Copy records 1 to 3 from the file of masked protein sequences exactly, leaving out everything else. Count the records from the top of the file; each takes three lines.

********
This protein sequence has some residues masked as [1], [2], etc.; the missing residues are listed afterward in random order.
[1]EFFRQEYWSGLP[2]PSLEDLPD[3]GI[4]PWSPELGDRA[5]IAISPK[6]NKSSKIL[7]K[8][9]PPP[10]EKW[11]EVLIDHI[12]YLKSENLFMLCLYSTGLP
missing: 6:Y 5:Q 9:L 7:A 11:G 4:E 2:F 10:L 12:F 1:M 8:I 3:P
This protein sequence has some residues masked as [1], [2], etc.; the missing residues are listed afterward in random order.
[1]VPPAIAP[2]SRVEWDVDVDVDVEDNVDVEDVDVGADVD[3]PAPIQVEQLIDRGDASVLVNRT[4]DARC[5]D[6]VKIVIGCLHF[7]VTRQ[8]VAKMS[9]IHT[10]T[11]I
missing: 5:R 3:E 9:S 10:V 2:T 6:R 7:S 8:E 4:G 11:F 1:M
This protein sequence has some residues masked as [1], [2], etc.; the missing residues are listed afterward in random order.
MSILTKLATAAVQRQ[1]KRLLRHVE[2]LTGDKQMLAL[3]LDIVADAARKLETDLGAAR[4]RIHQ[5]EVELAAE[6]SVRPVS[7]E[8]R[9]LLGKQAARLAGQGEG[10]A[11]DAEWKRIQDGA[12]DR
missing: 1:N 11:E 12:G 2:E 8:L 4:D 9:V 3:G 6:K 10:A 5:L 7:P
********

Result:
This protein sequence has some residues masked as [1], [2], etc.; the missing residues are listed afterward in random order.
[1]EFFRQEYWSGLP[2]PSLEDLPD[3]GI[4]PWSPELGDRA[5]IAISPK[6]NKSSKIL[7]K[8][9]PPP[10]EKW[11]EVLIDHI[12]YLKSENLFMLCLYSTGLP
missing: 6:Y 5:Q 9:L 7:A 11:G 4:E 2:F 10:L 12:F 1:M 8:I 3:P
This protein sequence has some residues masked as [1], [2], etc.; the missing residues are listed afterward in random order.
[1]VPPAIAP[2]SRVEWDVDVDVDVEDNVDVEDVDVGADVD[3]PAPIQVEQLIDRGDASVLVNRT[4]DARC[5]D[6]VKIVIGCLHF[7]VTRQ[8]VAKMS[9]IHT[10]T[11]I
missing: 5:R 3:E 9:S 10:V 2:T 6:R 7:S 8:E 4:G 11:F 1:M
This protein sequence has some residues masked as [1], [2], etc.; the missing residues are listed afterward in random order.
MSILTKLATAAVQRQ[1]KRLLRHVE[2]LTGDKQMLAL[3]LDIVADAARKLETDLGAAR[4]RIHQ[5]EVELAAE[6]SVRPVS[7]E[8]R[9]LLGKQAARLAGQGEG[10]A[11]DAEWKRIQDGA[12]DR
missing: 1:N 11:E 12:G 2:E 8:L 4:D 9:V 3:G 6:K 10:A 5:L 7:P